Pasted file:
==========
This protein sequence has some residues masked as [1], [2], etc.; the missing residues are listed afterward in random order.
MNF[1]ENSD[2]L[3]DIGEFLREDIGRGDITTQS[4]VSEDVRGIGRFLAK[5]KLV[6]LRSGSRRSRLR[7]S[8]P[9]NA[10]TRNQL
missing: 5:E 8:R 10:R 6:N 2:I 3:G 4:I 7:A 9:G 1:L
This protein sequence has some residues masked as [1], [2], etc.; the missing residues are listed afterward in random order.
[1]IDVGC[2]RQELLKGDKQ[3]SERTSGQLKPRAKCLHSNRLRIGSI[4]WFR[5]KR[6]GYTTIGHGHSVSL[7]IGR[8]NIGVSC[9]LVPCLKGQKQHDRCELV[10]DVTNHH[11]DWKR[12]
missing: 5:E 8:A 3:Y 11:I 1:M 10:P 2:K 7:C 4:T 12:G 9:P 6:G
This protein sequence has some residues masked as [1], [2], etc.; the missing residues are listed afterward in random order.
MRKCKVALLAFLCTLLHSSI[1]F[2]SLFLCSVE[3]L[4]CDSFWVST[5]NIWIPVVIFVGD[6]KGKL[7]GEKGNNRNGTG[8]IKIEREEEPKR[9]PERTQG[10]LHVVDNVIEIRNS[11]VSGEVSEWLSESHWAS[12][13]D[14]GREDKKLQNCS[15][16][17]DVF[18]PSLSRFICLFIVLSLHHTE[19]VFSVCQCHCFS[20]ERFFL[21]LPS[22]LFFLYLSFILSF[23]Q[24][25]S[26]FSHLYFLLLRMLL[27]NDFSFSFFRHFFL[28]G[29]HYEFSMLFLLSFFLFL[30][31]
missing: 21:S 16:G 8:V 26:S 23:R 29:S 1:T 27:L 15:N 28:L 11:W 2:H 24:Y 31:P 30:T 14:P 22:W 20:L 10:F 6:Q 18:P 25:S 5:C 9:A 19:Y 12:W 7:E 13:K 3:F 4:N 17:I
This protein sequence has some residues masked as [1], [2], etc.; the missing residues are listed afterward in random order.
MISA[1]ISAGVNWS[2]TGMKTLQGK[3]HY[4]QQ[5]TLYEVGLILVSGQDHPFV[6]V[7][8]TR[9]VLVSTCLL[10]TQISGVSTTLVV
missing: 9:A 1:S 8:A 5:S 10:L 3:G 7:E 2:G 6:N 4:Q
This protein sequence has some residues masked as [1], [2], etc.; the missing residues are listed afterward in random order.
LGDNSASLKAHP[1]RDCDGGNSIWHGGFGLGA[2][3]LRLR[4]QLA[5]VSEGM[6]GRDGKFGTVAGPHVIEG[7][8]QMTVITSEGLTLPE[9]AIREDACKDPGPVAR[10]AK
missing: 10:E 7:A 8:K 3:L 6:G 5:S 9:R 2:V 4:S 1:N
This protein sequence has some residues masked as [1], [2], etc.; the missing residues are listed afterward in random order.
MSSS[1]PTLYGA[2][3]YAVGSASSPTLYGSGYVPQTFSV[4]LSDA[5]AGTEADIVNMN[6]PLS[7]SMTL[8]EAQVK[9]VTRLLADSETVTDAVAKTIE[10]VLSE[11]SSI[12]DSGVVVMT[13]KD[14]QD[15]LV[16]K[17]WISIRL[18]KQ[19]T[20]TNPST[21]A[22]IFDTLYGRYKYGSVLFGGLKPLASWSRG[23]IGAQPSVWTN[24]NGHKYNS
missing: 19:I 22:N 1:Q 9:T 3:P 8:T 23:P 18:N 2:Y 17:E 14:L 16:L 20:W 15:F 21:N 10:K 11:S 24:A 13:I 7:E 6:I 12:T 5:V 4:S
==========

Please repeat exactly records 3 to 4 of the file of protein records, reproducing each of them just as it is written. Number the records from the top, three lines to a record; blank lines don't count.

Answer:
This protein sequence has some residues masked as [1], [2], etc.; the missing residues are listed afterward in random order.
MRKCKVALLAFLCTLLHSSI[1]F[2]SLFLCSVE[3]L[4]CDSFWVST[5]NIWIPVVIFVGD[6]KGKL[7]GEKGNNRNGTG[8]IKIEREEEPKR[9]PERTQG[10]LHVVDNVIEIRNS[11]VSGEVSEWLSESHWAS[12][13]D[14]GREDKKLQNCS[15][16][17]DVF[18]PSLSRFICLFIVLSLHHTE[19]VFSVCQCHCFS[20]ERFFL[21]LPS[22]LFFLYLSFILSF[23]Q[24][25]S[26]FSHLYFLLLRMLL[27]NDFSFSFFRHFFL[28]G[29]HYEFSMLFLLSFFLFL[30][31]
missing: 21:S 16:G 8:V 26:S 23:R 29:S 1:T 27:L 15:N 28:L 11:W 2:H 24:Y 31:P 30:T 14:P 22:W 20:L 10:F 6:Q 18:P 25:S 5:C 9:A 19:Y 12:W 7:E 13:K 3:F 4:N 17:I
This protein sequence has some residues masked as [1], [2], etc.; the missing residues are listed afterward in random order.
MISA[1]ISAGVNWS[2]TGMKTLQGK[3]HY[4]QQ[5]TLYEVGLILVSGQDHPFV[6]V[7][8]TR[9]VLVSTCLL[10]TQISGVSTTLVV
missing: 9:A 1:S 8:A 5:S 10:L 3:G 7:E 2:G 6:N 4:Q